Hillwood Berries manager shared growing techniques at BerryQuest

ON GLOBAL STAGE: Hillwood Berries farm manager Simon Dornauf and BerryQuest International conference chairman. Picture: Phillip Biggs
ON GLOBAL STAGE: Hillwood Berries farm manager Simon Dornauf and BerryQuest International conference chairman. Picture: Phillip Biggs

Hillwood Berries farm manager Simon Dornauf spoke about the future of the Australian berry industry at BerryQuest International in Launceston on Tuesday.

As chairman of the conference organising committee, Mr Dornauf delivered a wrap up of the four berry sectors: strawberries, blueberries, raspberries and blackberries.

“I think the future is the key to think about when it comes to these type of gatherings,” Mr Dornauf said.

Starting with strawberries, as the biggest berry product within Australia, he said most were still grown in open fields, making them prone to the elements and at risk of rain damage and heat stress.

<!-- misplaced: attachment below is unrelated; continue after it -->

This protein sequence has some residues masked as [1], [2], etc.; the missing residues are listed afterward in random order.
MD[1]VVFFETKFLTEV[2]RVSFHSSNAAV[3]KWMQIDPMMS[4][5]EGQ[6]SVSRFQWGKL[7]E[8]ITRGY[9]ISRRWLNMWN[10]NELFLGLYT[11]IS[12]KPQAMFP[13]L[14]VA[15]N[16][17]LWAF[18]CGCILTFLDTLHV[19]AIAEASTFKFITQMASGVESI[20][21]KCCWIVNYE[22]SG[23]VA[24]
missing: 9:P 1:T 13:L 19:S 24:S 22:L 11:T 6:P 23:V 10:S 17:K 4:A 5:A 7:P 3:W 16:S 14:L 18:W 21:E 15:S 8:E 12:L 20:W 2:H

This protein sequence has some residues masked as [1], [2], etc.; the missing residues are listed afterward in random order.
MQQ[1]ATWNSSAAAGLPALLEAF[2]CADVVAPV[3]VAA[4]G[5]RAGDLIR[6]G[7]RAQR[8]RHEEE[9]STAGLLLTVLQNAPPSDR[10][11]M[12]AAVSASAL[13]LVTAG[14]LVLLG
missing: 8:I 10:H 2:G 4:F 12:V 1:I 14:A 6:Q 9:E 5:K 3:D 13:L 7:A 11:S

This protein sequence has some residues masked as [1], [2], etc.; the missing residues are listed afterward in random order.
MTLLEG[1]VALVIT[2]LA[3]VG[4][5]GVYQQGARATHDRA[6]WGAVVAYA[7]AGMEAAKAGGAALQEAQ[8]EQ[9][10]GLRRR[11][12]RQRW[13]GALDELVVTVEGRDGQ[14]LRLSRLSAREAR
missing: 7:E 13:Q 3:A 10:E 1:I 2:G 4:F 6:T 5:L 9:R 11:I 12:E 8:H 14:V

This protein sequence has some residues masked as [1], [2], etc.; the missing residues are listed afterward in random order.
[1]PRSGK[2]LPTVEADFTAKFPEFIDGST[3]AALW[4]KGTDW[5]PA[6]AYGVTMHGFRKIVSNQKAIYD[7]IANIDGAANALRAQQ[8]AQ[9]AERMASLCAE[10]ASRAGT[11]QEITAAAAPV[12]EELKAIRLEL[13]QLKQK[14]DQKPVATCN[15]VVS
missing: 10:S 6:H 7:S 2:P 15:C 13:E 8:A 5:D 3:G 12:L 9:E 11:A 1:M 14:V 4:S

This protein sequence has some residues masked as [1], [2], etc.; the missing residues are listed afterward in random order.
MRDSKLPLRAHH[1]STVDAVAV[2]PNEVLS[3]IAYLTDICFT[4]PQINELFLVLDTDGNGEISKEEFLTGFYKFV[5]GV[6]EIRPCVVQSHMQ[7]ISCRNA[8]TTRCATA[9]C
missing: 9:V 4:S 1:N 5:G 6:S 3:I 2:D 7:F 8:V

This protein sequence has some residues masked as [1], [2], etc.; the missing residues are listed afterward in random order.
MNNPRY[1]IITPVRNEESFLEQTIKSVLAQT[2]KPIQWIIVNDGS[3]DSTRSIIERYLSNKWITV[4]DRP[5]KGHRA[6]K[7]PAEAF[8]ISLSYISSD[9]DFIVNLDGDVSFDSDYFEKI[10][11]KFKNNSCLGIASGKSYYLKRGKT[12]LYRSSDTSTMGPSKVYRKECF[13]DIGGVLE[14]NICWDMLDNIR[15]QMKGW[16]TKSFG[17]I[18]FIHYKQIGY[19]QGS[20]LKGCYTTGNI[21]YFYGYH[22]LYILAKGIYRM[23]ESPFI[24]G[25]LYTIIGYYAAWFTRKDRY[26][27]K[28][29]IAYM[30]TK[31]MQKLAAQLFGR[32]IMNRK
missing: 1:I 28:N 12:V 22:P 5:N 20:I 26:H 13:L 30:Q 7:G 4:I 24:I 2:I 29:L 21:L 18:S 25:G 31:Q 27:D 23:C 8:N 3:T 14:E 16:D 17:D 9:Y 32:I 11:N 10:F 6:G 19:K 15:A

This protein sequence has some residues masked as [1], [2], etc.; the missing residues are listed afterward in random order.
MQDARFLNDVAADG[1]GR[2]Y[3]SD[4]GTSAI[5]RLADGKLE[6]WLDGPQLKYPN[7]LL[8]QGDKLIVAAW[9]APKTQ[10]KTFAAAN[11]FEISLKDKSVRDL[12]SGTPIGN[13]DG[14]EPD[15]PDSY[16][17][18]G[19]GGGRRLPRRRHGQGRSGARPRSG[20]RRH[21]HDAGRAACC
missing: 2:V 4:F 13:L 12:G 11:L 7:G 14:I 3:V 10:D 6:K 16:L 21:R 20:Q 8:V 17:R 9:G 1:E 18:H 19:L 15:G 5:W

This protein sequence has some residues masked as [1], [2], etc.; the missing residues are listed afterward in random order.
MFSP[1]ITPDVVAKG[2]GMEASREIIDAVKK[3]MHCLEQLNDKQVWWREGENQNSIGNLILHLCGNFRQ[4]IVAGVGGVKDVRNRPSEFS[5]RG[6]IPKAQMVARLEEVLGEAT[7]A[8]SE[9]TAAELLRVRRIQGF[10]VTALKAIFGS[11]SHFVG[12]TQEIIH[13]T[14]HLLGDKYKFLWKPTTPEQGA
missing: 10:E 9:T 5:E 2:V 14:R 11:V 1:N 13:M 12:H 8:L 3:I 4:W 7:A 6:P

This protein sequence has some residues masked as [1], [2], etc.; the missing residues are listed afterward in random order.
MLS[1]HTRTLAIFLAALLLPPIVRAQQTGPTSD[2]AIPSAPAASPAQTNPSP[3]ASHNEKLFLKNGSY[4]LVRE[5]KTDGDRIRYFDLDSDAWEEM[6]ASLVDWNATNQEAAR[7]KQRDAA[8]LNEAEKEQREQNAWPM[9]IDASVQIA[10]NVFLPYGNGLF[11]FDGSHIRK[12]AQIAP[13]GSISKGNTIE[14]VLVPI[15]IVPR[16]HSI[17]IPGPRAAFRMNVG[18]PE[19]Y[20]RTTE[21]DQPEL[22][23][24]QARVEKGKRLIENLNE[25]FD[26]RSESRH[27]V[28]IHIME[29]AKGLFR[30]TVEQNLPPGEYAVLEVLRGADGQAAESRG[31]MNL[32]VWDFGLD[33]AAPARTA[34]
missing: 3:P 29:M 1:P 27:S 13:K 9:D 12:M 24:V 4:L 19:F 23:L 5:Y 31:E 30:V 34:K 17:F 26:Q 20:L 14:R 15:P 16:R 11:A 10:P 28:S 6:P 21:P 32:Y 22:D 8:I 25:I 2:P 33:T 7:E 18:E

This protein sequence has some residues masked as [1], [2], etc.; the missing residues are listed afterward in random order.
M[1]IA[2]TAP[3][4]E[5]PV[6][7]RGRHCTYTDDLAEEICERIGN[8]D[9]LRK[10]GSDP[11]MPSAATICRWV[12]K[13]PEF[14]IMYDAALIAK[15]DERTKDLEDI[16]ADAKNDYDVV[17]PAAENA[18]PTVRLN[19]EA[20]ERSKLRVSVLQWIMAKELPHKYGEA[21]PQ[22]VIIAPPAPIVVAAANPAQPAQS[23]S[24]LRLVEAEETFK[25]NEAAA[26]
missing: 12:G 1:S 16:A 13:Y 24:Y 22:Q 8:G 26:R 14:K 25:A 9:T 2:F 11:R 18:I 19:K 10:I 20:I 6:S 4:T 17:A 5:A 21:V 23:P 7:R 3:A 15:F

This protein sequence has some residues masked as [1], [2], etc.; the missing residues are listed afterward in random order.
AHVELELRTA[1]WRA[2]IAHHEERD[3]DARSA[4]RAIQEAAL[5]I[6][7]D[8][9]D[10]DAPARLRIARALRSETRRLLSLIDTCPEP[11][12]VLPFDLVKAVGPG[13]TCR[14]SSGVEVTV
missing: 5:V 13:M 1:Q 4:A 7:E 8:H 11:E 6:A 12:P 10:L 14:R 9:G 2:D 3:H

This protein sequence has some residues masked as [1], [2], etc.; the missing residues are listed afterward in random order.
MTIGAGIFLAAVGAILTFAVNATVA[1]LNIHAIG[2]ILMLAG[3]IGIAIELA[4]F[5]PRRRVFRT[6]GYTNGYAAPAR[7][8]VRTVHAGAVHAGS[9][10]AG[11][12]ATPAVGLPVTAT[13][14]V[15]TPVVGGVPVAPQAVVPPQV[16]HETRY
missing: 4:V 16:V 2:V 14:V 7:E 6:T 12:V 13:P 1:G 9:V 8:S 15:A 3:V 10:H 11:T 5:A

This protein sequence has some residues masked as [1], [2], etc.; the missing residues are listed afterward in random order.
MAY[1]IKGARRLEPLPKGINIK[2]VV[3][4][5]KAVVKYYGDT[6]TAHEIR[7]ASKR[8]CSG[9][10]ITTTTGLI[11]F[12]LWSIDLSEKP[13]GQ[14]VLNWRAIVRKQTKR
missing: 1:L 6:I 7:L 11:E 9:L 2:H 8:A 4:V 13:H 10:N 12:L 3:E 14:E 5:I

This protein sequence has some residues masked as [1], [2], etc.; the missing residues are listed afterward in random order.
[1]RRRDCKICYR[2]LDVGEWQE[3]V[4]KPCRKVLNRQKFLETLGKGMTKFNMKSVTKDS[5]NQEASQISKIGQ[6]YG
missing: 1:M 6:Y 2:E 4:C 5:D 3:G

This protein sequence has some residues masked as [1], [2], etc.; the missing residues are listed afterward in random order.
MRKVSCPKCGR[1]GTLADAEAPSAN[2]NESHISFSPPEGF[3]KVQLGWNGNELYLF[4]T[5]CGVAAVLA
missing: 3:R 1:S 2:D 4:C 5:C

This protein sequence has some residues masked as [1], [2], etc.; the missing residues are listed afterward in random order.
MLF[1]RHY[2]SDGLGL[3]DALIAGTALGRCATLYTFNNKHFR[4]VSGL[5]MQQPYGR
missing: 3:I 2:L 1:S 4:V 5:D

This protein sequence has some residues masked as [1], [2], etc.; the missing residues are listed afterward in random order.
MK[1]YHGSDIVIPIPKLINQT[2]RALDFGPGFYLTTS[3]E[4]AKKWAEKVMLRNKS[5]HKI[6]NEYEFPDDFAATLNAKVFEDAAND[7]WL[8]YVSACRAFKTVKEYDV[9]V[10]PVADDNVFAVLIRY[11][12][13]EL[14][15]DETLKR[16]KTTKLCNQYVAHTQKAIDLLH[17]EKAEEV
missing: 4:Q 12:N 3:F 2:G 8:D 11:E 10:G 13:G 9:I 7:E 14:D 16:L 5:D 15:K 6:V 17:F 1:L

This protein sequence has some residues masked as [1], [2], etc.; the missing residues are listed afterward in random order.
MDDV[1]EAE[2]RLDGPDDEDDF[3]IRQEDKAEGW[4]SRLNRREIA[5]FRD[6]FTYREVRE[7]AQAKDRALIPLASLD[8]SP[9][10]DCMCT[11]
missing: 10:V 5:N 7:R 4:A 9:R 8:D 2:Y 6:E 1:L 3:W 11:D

However, he sees that many of those issues could be eliminated with raised tabletops and substrate growing in polytunnels, like Hillwood Berries has done.

“That has allowed us to open up the door to a lot more labour. We still attract backpackers, but we’re also attracting new Australians who see an opportunity in Australia to create a new life, with this type of work a step for them to move into a community,” Mr Dornauf said.

Most Australian states now produce strawberries, which allows a 365-day supply nationally.

“In the last seven years Tasmania has come into its strength, along with South Australia and Western Australia. Strawberries are the backbone of our [berry] industry,” he said.

Raspberries have taken longer to gain a foothold, but many growers are now taking advantage of protective cropping.

“Tunnels have been a game changer for raspberries, but I believe there will be big changes with substrate crops,” Mr Dornauf said.

Blackberries are the “smallest” of the berry sectors, with Tasmania and Victoria the prime growing regions.

Mr Dornauf finished with blueberries, which he sees as a key berry sector.

“This year we’ve seen the largest [blueberry] crops produced out of Coffs Harbour, which I think is really helping grow the market.”